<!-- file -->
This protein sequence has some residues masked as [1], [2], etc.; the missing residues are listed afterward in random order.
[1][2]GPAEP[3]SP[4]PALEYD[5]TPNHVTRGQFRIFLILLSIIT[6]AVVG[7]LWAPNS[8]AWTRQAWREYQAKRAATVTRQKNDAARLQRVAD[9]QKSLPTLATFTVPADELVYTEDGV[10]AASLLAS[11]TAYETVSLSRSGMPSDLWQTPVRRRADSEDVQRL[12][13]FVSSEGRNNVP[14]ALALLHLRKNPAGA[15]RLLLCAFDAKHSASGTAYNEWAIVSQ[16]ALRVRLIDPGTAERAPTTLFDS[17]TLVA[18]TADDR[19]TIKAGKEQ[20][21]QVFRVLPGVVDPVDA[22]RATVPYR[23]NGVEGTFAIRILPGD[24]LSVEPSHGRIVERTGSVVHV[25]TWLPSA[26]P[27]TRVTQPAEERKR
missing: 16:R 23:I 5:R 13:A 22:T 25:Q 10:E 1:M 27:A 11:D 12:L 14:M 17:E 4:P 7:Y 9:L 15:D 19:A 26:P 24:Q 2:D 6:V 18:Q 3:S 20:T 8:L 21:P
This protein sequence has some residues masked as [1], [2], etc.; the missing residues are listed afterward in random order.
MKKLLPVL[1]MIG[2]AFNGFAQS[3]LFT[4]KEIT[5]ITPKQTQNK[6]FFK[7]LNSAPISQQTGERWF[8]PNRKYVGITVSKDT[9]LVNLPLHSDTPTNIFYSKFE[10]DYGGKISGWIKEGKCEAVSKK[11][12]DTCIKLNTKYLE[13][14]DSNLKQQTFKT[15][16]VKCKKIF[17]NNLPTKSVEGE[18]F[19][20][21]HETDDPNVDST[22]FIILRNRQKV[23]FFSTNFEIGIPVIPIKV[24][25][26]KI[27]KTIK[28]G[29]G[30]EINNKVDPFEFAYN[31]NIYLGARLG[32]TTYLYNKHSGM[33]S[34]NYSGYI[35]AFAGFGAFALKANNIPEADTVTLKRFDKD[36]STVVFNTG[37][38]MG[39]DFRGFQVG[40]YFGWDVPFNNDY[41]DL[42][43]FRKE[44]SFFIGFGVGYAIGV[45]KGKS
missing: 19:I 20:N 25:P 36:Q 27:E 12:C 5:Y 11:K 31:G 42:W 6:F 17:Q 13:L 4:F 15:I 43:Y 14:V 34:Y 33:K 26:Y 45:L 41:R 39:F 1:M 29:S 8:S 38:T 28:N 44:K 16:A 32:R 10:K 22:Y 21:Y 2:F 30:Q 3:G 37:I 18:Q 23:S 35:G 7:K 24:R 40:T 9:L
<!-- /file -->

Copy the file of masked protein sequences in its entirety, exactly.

This protein sequence has some residues masked as [1], [2], etc.; the missing residues are listed afterward in random order.
[1][2]GPAEP[3]SP[4]PALEYD[5]TPNHVTRGQFRIFLILLSIIT[6]AVVG[7]LWAPNS[8]AWTRQAWREYQAKRAATVTRQKNDAARLQRVAD[9]QKSLPTLATFTVPADELVYTEDGV[10]AASLLAS[11]TAYETVSLSRSGMPSDLWQTPVRRRADSEDVQRL[12][13]FVSSEGRNNVP[14]ALALLHLRKNPAGA[15]RLLLCAFDAKHSASGTAYNEWAIVSQ[16]ALRVRLIDPGTAERAPTTLFDS[17]TLVA[18]TADDR[19]TIKAGKEQ[20][21]QVFRVLPGVVDPVDA[22]RATVPYR[23]NGVEGTFAIRILPGD[24]LSVEPSHGRIVERTGSVVHV[25]TWLPSA[26]P[27]TRVTQPAEERKR
missing: 16:R 23:I 5:R 13:A 22:T 25:Q 10:E 1:M 27:A 11:D 12:L 14:M 17:E 4:P 7:Y 9:L 15:D 19:A 26:P 24:Q 2:D 6:V 18:Q 3:S 20:T 8:L 21:P
This protein sequence has some residues masked as [1], [2], etc.; the missing residues are listed afterward in random order.
MKKLLPVL[1]MIG[2]AFNGFAQS[3]LFT[4]KEIT[5]ITPKQTQNK[6]FFK[7]LNSAPISQQTGERWF[8]PNRKYVGITVSKDT[9]LVNLPLHSDTPTNIFYSKFE[10]DYGGKISGWIKEGKCEAVSKK[11][12]DTCIKLNTKYLE[13][14]DSNLKQQTFKT[15][16]VKCKKIF[17]NNLPTKSVEGE[18]F[19][20][21]HETDDPNVDST[22]FIILRNRQKV[23]FFSTNFEIGIPVIPIKV[24][25][26]KI[27]KTIK[28]G[29]G[30]EINNKVDPFEFAYN[31]NIYLGARLG[32]TTYLYNKHSGM[33]S[34]NYSGYI[35]AFAGFGAFALKANNIPEADTVTLKRFDKD[36]STVVFNTG[37][38]MG[39]DFRGFQVG[40]YFGWDVPFNNDY[41]DL[42][43]FRKE[44]SFFIGFGVGYAIGV[45]KGKS
missing: 19:I 20:N 25:P 36:Q 27:E 12:C 5:Y 11:K 31:G 42:W 6:F 17:Q 13:L 4:F 15:I 43:Y 14:V 34:Y 33:K 26:Y 45:L 41:R 39:F 1:M 29:S 8:S 38:T 28:N 44:K 16:A 32:R 10:K 22:Y 21:Y 2:F 30:Q 3:G 37:I 18:Q 23:S 35:G 7:K 24:R 40:T 9:L